How does White win?

THE Mikhail Tal Memorial in Moscow ended as the legendary former world champion would have wanted it: a dramatic final round and half the field in the running for first place, and of surprises and shocks right to the very last moves.

Going into the final round, Shakhriyar Mamedyarov was a clear first, half a point ahead of front-runner Levon Aronian and Sergey Karjakin, with Wang Hao, Alexander Grischuk and Hikaru Nakamura another half point behind. But nerves got the better of the Azeri, as he blew his big chance with a horrific loss to Boris Gelfand – a result that lifted the Israeli out of the cellar.

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Wang Hao then proceeded to blow a promising position against Karjakin, as the newly-minted Russian showed great determination and resources to hang on for the half point, as he salvaged his position to join Mamedyarov and Aronian in the clubhouse on 5.5/9.

The scene was then set for the Nakamura – who up to this point the revelation of the tournament – to join them in equal first, as he slowly outplayed Grischuk. But his hard work ended in vain at the end of an 85-move epic, as the American erred to give his Russian rival the draw.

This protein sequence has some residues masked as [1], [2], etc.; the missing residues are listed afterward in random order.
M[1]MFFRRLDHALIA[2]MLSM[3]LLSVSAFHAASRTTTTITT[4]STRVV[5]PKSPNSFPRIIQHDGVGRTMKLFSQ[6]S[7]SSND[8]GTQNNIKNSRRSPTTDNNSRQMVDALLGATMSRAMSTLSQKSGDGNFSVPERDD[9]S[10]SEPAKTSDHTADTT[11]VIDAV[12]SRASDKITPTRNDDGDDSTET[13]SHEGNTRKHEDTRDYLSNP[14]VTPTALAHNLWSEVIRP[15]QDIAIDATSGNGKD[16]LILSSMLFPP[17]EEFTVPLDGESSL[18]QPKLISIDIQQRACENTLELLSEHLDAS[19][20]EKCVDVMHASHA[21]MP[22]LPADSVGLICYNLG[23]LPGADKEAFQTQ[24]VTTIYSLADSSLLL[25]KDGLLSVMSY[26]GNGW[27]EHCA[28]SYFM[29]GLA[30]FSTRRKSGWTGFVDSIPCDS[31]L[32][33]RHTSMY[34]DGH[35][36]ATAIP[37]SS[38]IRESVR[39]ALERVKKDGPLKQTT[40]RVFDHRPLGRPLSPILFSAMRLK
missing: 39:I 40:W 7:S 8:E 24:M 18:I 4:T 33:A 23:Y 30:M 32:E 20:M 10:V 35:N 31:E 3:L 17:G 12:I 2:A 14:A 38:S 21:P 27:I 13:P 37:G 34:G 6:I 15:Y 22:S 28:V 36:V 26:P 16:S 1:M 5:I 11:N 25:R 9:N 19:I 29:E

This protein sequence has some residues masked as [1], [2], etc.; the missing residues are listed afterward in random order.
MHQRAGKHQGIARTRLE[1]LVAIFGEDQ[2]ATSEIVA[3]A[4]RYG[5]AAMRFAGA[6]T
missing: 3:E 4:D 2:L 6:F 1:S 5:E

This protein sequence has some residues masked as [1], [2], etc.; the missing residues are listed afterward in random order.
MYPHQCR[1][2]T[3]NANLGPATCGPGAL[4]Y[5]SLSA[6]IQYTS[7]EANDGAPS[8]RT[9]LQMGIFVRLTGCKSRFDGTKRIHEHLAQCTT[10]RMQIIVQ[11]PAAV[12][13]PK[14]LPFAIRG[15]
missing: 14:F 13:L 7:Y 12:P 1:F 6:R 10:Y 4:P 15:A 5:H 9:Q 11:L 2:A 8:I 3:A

In the end, by virtue of a second set of tiebreaks (the first eliminating Mamedyarov), Aronian and Karjakin couldn't be separated, and thus shared the title.

Final standings: 1-3. Aronian, Karjakin and Mamedyarov, 5.5/9; 4-6. Grischuk , Nakamura and Wang Hao, 5; 7. Kramnik, 4.5; 8. Gelfand, 3.5; 9. Shirov, 3; 10. Eljanov, 2.5.

S Karjakin - V Kramnik

Tal Memorial, (8)

Petroff's Defence

1 e4 e5 2 Nf3 Nf6 3 Nxe5 d6 4 Nf3 Nxe4 5 Nc3 Nxc3 6 dxc3 Be7 7 Be3 0–0 8 Qd2 Nd7 9 0–0–0 Ne5 10 h4 c6 11 c4 Be6 12 Ng5 Bf5 13 Kb1 Re8 14 f3 h6 15 Be2 d5 16 g4 Bg6 17 f4! dxc4 18 Qc3 Nd3 19 f5 Bxg5 20 fxg6 Rxe3 21 gxf7+ Kf8 22 Qxc4 Rxe2 23 hxg5 Qxg5 24 Qxd3 Qe3 25 Qh7 Qe4 26 Qg8+ Ke7 27 Qxg7 Qxc2+ 28 Ka1 Rf8 29 Rhf1 Rd2 30 Rfe1+ Re2 31 Qc3 Kxf7 32 Qf3+ 1–0